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Vendor campaigns stimulate sexual health awareness


Awareness around sexual health issues is building, and that’s thanks in large part to two venerable players in the market—Johnson & Johnson touting its K-Y line of personal lubricants and Church & Dwight promoting its prophylactic Trojan condoms.

Church & Dwight for the past year has been advocating the prevention of HIV/AIDS and other sexually transmitted disease through its “Evolve” campaign in support of its Trojan condoms.

The campaign, developed by the Kaplan Thaler Group, the same agency that created the campaign for Aflac, emphasizes the use of condoms out of respect for the other partner. Earlier this year, it teamed its television ad spots with a Trojan Evolve bus tour that featured a 40-foot long interactive bus and 40-foot wide IMAX-style rollercoaster ride that visited more than 80 cities and colleges from April through November.

“The United States has the worst statistics on sexual disease of any developed nation on this earth,” said C&D chairman and chief executive officer Jim Craigie during an analyst presentation last month. “When two people in this country are having sex and they don’t know each other’s health history, one of them could have a disease and the only way to stop a disease other than abstinence…is a condom,” he said.

“Three-out-of-four times, people don’t use a condom.… Three-out-of-four times, they risk getting disease,” Craigie noted, adding that Trojan possesses a 75 percent market share in the condom business.

Church & Dwight’s business in male contraceptives also is growing at a faster rate as compared with the category; the company recorded growth of 2.5 percent with $200.5 million in sales across food, drug and mass outlets (minus Wal-Mart) for the 52 weeks ended Nov. 2, according to Information Resources Inc.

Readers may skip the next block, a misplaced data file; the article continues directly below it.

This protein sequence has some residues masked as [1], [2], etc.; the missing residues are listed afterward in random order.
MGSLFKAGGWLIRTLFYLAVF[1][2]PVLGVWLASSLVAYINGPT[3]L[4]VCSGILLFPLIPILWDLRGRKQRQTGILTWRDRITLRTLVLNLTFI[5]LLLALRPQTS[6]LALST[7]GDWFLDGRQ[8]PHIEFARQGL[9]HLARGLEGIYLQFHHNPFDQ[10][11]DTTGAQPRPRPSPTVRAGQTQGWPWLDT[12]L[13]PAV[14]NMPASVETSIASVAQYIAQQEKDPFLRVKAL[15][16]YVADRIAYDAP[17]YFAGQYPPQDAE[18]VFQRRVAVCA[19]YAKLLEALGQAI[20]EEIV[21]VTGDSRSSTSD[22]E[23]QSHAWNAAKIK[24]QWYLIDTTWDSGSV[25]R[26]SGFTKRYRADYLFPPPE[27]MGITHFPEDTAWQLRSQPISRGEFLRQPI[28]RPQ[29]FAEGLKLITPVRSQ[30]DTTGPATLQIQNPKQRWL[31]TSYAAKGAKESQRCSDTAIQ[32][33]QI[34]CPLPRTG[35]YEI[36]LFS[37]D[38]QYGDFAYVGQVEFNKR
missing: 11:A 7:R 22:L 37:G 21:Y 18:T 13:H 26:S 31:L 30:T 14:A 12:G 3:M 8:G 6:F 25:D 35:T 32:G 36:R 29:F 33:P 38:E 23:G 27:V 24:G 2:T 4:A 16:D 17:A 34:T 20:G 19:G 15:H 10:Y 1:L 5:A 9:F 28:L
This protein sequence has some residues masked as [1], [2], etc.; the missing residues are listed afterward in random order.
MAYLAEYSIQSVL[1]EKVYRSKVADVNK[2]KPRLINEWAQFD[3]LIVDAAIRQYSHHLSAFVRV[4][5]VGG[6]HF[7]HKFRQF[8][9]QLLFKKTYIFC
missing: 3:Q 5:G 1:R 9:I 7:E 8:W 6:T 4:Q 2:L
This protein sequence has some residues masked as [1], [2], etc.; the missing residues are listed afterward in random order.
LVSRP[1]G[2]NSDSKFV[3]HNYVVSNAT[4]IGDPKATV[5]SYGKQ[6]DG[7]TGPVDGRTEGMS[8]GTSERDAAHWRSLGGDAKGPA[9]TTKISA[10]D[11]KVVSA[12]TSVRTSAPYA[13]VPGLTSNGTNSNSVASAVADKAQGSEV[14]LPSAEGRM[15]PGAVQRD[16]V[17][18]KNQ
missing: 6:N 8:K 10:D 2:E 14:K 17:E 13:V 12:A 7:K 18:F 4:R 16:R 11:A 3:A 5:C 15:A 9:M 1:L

Overall, the category grew by 0.6 percent to $265.2 million. Sales of enhancement devices, such as vibrating rings and personal massagers, are up 27.2 percent to $7.6 million, with Durex leading the way with a 53.3 percent dollar share of the market, while sales of personal lubricants, dominated by J&J’s K-Y family of brands, are up 8.3 percent to $129.5 million.

Earlier this year, J&J launched its K-Y Yours and Mine lubricants that emphasize increased intimacy between couples as a route to improved health and well-being. Several nationally-televised commercials feature everyday married couples overcoming life’s challenges—raising a family, a hectic work schedule—through the aid of a personal lubricant, which appears to make an appeal more to the female consumer.

And while many retailers have experimented with the dual placement of intimate health products in feminine hygiene aisles in an effort to appeal more directly to female purchasers, some Wal-Mart stores have placed the entire family planning and intimate health sections outside of the nonprescription drug areas and in stores’ beauty sectors.

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